Of course the show tried to tell me that Dong-shik was involved in some way, ending episode 2 with our nutty detective laying out Min-jung’s fingers in front of the supermarket. But – ignoring the fact that this is a Kdrama and not Dexter and so the odds are low anyway – all of Dong-shik’s behaviour has been that of a man who tries to do the right thing and to care for and protect the people around him. It’s also of a man who has little faith in the system he seems to have an encyclopedic knowledge of and whose actions always have a purpose, no matter how crazy they seem. So I did not suspect him of anything except possibly moving the fingers from one location to the other. And this is where my suspicions of Jung-jae came from. If the fingers were planted in Dong-shik’s basement lair then Jung-jae had the means and opportunity to do so.

Yes, this is a psychological crime thriller so of course the male lead has a basement lair with a case whiteboard of crazy. In this case, it’s less a whiteboard than the brick walls and they’re plastered with the case files from 20 years ago; case files that Joo-won goes looking for and that Dong-shik decides suddenly to put back.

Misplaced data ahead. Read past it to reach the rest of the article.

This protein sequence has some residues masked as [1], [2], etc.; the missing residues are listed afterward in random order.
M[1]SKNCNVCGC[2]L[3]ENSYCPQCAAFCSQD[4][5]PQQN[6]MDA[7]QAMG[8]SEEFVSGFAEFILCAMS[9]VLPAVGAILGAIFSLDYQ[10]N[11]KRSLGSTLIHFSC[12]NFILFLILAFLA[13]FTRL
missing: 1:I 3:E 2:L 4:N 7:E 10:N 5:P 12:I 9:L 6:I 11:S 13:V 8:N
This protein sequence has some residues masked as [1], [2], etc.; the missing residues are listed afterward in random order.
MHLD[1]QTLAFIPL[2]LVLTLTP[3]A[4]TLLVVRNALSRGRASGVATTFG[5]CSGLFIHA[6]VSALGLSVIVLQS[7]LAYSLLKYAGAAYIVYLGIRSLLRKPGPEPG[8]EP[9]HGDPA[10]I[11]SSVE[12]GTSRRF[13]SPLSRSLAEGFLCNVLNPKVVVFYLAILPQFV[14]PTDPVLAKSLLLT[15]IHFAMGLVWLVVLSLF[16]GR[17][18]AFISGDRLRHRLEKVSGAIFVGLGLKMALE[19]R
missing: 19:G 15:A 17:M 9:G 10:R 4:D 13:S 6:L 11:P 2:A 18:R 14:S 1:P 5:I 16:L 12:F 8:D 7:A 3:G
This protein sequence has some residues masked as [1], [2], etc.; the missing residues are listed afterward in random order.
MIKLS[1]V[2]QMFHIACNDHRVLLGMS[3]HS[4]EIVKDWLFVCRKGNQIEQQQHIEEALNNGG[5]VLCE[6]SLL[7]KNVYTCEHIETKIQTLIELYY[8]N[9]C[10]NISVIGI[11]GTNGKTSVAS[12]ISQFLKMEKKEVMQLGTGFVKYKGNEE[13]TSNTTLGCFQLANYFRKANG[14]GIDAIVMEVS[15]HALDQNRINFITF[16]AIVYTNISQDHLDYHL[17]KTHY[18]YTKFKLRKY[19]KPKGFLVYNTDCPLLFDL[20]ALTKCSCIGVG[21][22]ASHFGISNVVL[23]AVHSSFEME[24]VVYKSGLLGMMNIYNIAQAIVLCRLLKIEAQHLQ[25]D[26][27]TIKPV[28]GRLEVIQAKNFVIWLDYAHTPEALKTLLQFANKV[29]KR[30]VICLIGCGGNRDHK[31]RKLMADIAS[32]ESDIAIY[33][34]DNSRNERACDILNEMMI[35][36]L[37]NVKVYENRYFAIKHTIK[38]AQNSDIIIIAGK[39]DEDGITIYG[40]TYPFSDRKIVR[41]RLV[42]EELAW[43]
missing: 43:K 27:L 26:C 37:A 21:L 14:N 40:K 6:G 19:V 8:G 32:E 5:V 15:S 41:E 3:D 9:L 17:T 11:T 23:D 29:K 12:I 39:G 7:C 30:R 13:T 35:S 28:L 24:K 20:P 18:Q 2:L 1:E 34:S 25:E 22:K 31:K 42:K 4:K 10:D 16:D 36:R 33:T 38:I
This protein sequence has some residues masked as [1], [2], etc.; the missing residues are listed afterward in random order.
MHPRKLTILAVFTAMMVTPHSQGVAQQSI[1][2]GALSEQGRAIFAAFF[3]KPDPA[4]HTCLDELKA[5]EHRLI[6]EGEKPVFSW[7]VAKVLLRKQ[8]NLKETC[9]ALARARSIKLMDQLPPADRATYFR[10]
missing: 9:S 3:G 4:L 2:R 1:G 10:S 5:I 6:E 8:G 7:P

He doesn’t just put them back, he installs a security camera, washes everything down with bleach and either plants or ignores a small spot of blood that turns out to be Min-jung’s. Dong-shik pushes Joo-won to investigate him: intentionally implicating himself while making it seem that he’s tried to clean up the evidence. It becomes obvious over the two episodes that it’s deliberate but we have to wait till the end of episode 4 to see the reason for it.

The dance between Dong-shik and Joo-won becomes more and more frenetic as the two episodes unfold and it’s obvious who’s leading. In a masterclass of suggestion, Dong-shik incites him to look for CCTV footage, attempt an arrest, and to announce to the public that there’s a serial killer who’s been preying on women for 20 years. And as the two-parter ends, we see that this was his end goal. Min-jung’s death has led to the decades old case being re-opened as a serial case. He wound Joo-won up and let him fly, even if that arrow might take him out on the way through.

Dong-shik sits in his basement. Standing over him is Joo-won pointing a gun at his head